British Airways Parent to Outline Path to Climate Neutrality
(Bloomberg) -- British Airways parent IAG SA will outline its plan to lower emissions, including the use of carbon offsets, when the airline group’s new chief speaks at a United Nations summit this weekend.
Chief Executive Officer Luis Gallego, who is set to address the United Nations Climate Ambition Summit on Saturday, will provide a road map toward fulfilling IAG’s pledge of achieving net-zero carbon emissions by 2050, according to a spokeswoman for the carrier.
IAG was the first in its industry to make the pledge in 2019, though it has been criticized for relying too much on offset measures such as tree-planting for the reduction. It aims to use carbon offsets and removals to compensate for 43% of annual emissions by 2050, according to its carbon-disclosure report. IAG intends not to use offsets at all by that year, the spokeswoman added.
IAG has argued that there are few alternatives for airlines for the time being.
“For a decade, IAG has been leading aviation’s efforts to reduce its carbon footprint,” IAG said in an email. “Unlike other industries, aviation does not have an immediate alternative to fossil fuels but we have a road map to reduce our carbon footprint.”
IAG is investing in new planes that are up to 40% more fuel efficient and said it was working with start-ups to explore hydrogen powered aircraft, it said. It is also investing $400 million in sustainable aviation fuel made from waste which produce 70% less carbon dioxide, the carrier group said.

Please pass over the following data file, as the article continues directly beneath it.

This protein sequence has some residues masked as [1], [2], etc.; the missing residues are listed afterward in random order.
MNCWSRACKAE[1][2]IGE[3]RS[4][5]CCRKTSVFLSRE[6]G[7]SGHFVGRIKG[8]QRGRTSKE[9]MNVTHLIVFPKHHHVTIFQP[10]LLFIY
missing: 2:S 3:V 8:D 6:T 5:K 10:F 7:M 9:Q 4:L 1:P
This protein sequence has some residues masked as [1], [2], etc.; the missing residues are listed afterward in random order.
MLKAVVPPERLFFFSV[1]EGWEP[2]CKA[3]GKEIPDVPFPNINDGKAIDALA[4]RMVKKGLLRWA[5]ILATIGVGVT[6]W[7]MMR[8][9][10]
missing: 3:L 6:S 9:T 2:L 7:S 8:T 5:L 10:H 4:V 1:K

However, IAG’s target isn’t approved by the Science Based Targets initiative, the leading standard for carbon-reduction plans which encourages companies aiming for net zero to decarbonize in line with Paris Agreement targets before looking to offsets.
Carbon offsets can be hard to trace and assure, and carbon capture, which draws carbon dioxide from the air, is still in its infancy. The target also focuses on IAG’s direct emissions, known as Scope 1 and 2, and not on its entire supply chain.
IAG, whose 2050 pledge was followed this week by U.S. rival United Airlines Holdings Inc., has joined an SBTi working group to review what a pathway toward carbon neutrality should look like for aviation. IAG says it will apply for SBTi approval for its target once these new standards have been finalized.
“We are aware that the SBTi does not currently accept the use of offsets as part of decarbonization plans,” IAG said in its 2020 carbon-disclosure report. “However, we believe high-quality offsets have a valuable role to play.”
The aviation industry added more than 1 billion metric tons of carbon dioxide to the atmosphere in 2019, according to BloombergNEF. While emissions are set to plummet this year because of Covid-19, that drop will be temporary. As growth in air transport resumes and other industries scale back on emissions, aviation is forecast to account for a rising share of carbon pollution in coming decades.
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